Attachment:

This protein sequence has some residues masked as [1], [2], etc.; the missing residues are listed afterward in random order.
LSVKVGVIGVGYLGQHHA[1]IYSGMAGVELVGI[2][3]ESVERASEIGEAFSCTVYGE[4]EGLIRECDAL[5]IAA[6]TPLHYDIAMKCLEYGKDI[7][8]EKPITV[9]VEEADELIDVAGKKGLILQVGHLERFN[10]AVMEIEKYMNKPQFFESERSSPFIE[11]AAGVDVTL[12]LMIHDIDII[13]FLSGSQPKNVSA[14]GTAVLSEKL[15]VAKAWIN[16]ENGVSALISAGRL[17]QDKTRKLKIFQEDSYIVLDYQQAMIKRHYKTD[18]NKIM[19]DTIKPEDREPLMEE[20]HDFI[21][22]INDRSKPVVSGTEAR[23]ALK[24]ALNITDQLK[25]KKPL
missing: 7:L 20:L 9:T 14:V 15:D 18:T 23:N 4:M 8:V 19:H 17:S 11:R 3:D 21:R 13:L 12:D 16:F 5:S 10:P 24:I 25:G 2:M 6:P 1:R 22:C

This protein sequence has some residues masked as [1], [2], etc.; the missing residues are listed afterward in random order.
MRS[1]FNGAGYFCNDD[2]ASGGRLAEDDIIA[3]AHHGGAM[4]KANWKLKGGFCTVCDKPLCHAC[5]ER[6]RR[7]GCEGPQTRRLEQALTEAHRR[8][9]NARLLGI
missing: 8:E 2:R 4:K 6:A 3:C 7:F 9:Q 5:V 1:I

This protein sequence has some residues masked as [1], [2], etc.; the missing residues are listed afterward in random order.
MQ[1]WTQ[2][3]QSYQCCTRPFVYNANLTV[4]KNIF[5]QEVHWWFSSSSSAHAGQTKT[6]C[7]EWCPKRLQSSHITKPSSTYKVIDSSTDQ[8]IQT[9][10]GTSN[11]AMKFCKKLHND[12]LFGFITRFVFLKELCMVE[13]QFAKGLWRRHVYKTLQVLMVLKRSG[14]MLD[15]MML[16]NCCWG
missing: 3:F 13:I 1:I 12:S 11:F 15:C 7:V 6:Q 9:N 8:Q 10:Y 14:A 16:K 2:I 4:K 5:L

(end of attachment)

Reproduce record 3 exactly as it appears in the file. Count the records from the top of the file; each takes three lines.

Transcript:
This protein sequence has some residues masked as [1], [2], etc.; the missing residues are listed afterward in random order.
MQ[1]WTQ[2][3]QSYQCCTRPFVYNANLTV[4]KNIF[5]QEVHWWFSSSSSAHAGQTKT[6]C[7]EWCPKRLQSSHITKPSSTYKVIDSSTDQ[8]IQT[9][10]GTSN[11]AMKFCKKLHND[12]LFGFITRFVFLKELCMVE[13]QFAKGLWRRHVYKTLQVLMVLKRSG[14]MLD[15]MML[16]NCCWG
missing: 3:F 13:I 1:I 12:S 11:F 15:C 7:V 6:Q 9:N 8:Q 10:Y 14:A 16:K 2:I 4:K 5:L